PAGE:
7.3- We recommend health care professionals working with gender diverse children receive training and develop expertise in autism spectrum disorders and other neurodiversity or collaborate with an expert with relevant expertise when working with autistic/neurodivergent, gender diverse children.
7.4- We recommend health care professionals working with gender diverse children engage in continuing education related to gender diverse children and families.
7.5- We recommend health care professionals conducting an assessment with gender diverse children access and integrate information from multiple sources as part of the assessment.
7.6- We recommend health care professionals conducting an assessment with gender diverse children consider relevant developmental factors, neurocognitive functioning, and language skills.
7.7- We recommend health care professionals conducting an assessment with gender diverse children consider factors that may constrain accurate reporting of gender identity/gender expression by the child and/or family/caregiver(s).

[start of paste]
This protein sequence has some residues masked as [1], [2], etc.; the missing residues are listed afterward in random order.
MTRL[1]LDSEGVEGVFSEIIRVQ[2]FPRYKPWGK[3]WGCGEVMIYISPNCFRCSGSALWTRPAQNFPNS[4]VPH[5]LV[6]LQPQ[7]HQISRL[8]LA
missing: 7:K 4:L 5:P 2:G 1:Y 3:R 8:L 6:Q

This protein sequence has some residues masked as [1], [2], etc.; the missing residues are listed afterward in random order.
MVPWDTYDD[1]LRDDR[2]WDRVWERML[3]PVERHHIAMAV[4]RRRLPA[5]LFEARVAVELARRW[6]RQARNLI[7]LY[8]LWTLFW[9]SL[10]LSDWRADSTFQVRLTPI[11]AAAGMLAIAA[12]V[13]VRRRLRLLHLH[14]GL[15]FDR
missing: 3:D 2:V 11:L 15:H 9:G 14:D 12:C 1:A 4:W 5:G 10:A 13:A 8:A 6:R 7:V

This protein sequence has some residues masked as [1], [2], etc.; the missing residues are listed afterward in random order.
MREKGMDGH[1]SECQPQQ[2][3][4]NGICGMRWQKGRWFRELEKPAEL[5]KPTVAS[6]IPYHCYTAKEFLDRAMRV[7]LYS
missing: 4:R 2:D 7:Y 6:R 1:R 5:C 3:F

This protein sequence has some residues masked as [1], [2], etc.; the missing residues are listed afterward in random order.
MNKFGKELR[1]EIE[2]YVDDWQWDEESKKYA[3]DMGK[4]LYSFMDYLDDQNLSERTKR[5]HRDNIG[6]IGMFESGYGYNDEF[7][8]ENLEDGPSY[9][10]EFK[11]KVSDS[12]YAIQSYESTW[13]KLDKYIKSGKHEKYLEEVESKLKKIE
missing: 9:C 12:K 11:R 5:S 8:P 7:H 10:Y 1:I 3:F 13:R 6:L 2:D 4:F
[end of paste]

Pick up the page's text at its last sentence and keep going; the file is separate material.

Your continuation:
7.8- We recommend health care professionals consider consultation, psychotherapy, or both for a gender diverse child and family/caregivers when families and health care professionals believe this would benefit the well-being and development of a child and/or family.
7.9- We recommend health care professionals offering consultation, psychotherapy, or both to gender diverse children and families/caregivers work with other settings and individuals important to the child to promote the child's resilience and emotional well-being.
7.10- We recommend health care professionals offering consultation, psychotherapy, or both to gender diverse children and families/caregivers provide both parties with age-appropriate psychoeducation about gender development.